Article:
California health insurance industry being eyeballed
Consumer Watchdog, a non-profit advocacy group focused on the insurance industry, has proposed a new ballot initiative to the California Legislature that would put a stop on rising health insurance premiums. The organization claims that the state’s largest insurance companies have increased premiums by 20% since April 1, 2012. Consumer Watchdog suggests that these companies will raise rates a second time in May, and increase that will likely be 20% again. These higher rates have affected more than 1 million Californians, many of whom are already struggling to pay for health insurance coverage.
In California, insurance regulators do not have the authority to modify or deny health insurance rate increases. The Department of Insurance, lead by Commissioner Dave Jones, campaigned to attain this authority last year. The agency was met with initial success, garnering favor from many of the state’s lawmakers. The effort was ultimately a failure, however, and has not yet been revisited due to other legislative concerns. Consumer Watchdog claims that, without regulatory authority, insurance companies have no incentive for accountability and transparency. Rate increase information is not available to the public as insurers believe that such data would be ill-received.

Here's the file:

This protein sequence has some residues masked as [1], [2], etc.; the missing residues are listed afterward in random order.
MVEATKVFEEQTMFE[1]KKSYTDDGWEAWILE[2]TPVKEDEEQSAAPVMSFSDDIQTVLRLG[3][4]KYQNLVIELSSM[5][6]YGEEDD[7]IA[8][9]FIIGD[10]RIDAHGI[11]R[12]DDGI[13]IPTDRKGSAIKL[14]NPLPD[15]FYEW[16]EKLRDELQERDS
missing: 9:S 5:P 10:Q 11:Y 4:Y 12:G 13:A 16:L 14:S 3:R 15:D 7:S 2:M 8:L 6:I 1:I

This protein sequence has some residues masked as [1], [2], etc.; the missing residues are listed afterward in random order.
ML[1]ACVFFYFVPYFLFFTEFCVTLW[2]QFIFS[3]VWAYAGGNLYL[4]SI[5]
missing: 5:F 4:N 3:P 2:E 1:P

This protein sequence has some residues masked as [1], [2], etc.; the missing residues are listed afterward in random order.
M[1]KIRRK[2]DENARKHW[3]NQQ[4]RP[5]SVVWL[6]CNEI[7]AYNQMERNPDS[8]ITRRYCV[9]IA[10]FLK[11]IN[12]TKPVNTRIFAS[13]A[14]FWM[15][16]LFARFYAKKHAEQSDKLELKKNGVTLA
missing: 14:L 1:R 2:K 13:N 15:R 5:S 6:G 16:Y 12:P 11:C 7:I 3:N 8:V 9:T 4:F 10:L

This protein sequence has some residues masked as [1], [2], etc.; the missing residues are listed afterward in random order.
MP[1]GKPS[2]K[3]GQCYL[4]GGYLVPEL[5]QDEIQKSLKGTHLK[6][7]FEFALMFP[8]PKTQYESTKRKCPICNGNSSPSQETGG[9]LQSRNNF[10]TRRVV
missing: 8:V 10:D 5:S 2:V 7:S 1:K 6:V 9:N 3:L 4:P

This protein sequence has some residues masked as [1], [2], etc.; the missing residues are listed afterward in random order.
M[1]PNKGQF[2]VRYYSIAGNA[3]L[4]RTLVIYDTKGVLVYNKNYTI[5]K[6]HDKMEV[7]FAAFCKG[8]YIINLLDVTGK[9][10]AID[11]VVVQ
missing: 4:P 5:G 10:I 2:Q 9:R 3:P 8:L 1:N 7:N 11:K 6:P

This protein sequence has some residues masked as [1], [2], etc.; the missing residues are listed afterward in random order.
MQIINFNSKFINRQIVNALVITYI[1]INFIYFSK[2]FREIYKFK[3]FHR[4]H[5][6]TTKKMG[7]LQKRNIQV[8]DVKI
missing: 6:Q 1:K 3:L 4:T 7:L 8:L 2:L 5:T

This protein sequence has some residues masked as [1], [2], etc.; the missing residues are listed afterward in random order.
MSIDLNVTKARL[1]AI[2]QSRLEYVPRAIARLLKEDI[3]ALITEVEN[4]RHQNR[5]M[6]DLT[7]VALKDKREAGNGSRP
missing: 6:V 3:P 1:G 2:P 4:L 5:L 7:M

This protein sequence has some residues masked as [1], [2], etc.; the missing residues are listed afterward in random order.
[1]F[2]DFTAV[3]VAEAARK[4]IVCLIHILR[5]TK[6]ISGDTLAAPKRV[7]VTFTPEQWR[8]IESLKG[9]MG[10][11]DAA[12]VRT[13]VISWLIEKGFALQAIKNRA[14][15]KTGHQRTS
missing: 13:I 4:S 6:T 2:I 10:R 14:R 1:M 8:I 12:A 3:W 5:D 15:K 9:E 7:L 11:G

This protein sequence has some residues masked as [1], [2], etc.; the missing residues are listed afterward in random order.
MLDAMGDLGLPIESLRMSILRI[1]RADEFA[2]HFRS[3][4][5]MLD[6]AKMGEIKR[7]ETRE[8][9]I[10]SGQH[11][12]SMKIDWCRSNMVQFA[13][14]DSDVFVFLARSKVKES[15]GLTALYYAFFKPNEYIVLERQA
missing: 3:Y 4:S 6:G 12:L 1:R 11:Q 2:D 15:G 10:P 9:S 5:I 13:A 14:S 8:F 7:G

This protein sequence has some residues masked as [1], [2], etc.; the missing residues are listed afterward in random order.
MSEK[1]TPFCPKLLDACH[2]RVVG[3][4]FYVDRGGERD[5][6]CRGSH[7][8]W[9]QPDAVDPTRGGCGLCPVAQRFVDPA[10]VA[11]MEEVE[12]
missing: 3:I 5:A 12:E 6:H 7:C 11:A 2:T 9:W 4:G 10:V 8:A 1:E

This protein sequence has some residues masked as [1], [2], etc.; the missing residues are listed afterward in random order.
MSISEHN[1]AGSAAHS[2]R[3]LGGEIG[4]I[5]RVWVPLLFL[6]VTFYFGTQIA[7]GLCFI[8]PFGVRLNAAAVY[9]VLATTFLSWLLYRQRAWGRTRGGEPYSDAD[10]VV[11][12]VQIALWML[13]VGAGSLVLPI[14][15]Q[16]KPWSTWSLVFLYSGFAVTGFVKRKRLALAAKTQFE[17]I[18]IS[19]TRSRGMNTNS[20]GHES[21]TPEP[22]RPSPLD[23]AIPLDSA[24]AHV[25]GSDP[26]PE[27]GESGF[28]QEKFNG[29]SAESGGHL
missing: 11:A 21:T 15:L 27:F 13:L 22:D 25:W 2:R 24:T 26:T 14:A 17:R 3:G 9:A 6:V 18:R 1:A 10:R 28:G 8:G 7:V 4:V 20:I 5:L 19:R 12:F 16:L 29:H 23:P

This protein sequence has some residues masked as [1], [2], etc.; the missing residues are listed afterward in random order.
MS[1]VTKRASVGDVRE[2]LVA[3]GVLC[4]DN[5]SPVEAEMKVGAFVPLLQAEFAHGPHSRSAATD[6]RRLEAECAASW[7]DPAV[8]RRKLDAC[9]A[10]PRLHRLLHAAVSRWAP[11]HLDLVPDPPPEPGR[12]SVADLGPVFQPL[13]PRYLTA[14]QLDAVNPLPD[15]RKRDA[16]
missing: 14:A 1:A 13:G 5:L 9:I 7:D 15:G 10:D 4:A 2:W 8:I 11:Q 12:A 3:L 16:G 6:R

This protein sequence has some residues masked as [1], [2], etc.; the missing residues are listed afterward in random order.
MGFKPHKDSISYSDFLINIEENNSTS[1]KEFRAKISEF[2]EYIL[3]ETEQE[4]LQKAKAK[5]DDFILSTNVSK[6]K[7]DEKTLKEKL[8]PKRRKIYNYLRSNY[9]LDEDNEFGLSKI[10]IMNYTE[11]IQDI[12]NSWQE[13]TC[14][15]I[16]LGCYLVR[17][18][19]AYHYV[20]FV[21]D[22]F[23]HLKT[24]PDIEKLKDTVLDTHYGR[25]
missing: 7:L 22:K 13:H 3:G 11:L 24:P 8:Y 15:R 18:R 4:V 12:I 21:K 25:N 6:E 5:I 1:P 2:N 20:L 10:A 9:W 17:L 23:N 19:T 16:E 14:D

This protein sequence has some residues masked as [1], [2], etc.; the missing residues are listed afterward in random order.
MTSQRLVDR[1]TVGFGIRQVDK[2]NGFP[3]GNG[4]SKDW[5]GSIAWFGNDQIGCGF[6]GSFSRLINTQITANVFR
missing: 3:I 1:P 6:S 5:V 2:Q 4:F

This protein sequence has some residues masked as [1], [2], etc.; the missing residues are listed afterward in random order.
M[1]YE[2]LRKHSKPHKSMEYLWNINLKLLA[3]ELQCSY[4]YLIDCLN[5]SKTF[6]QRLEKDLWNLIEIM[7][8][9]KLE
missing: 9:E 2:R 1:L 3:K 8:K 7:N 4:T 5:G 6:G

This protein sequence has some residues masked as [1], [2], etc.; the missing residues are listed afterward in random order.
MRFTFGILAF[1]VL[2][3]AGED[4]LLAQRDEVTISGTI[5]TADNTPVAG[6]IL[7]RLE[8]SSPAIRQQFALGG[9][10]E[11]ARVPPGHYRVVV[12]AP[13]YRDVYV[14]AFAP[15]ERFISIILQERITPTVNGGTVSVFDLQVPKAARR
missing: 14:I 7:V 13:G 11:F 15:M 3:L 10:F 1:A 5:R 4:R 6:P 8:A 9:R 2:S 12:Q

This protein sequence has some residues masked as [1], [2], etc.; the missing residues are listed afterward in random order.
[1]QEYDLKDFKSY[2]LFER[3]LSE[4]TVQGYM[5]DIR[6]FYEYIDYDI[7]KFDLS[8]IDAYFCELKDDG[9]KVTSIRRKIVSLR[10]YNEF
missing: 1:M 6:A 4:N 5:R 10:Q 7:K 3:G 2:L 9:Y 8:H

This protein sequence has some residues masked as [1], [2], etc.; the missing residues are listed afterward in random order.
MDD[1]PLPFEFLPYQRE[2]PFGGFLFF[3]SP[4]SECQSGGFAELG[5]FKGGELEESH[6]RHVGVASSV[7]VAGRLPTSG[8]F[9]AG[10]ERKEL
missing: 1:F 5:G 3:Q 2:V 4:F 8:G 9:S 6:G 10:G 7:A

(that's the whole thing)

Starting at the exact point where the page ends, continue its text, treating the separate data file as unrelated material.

The ballot initiative is meant to require insurance companies to disclose information concerning rate increases. The ballot would also institute a requirement for insurers to justify higher rates in a public setting as well as receive approval from regulators before collecting on higher rates. Policyholders would be able to question the rate increases during public sessions and ask for more information concerning that matter, which will be provided by both insurance companies and state regulators. The initiative has already garnered community support, but it has found staunch opponents in insurers like Aetna, Anthem Blue Cross, and Health Net.
Opponents of the initiative claim that more regulatory authority would make the California health insurance industry less flexible and would cause problems with insurers’ ability to comply with coming health care reforms. Furthermore, consumers may show anger towards insurers for the information disclosed regarding rate increases. This anger could harm these businesses and cause consumer exodus.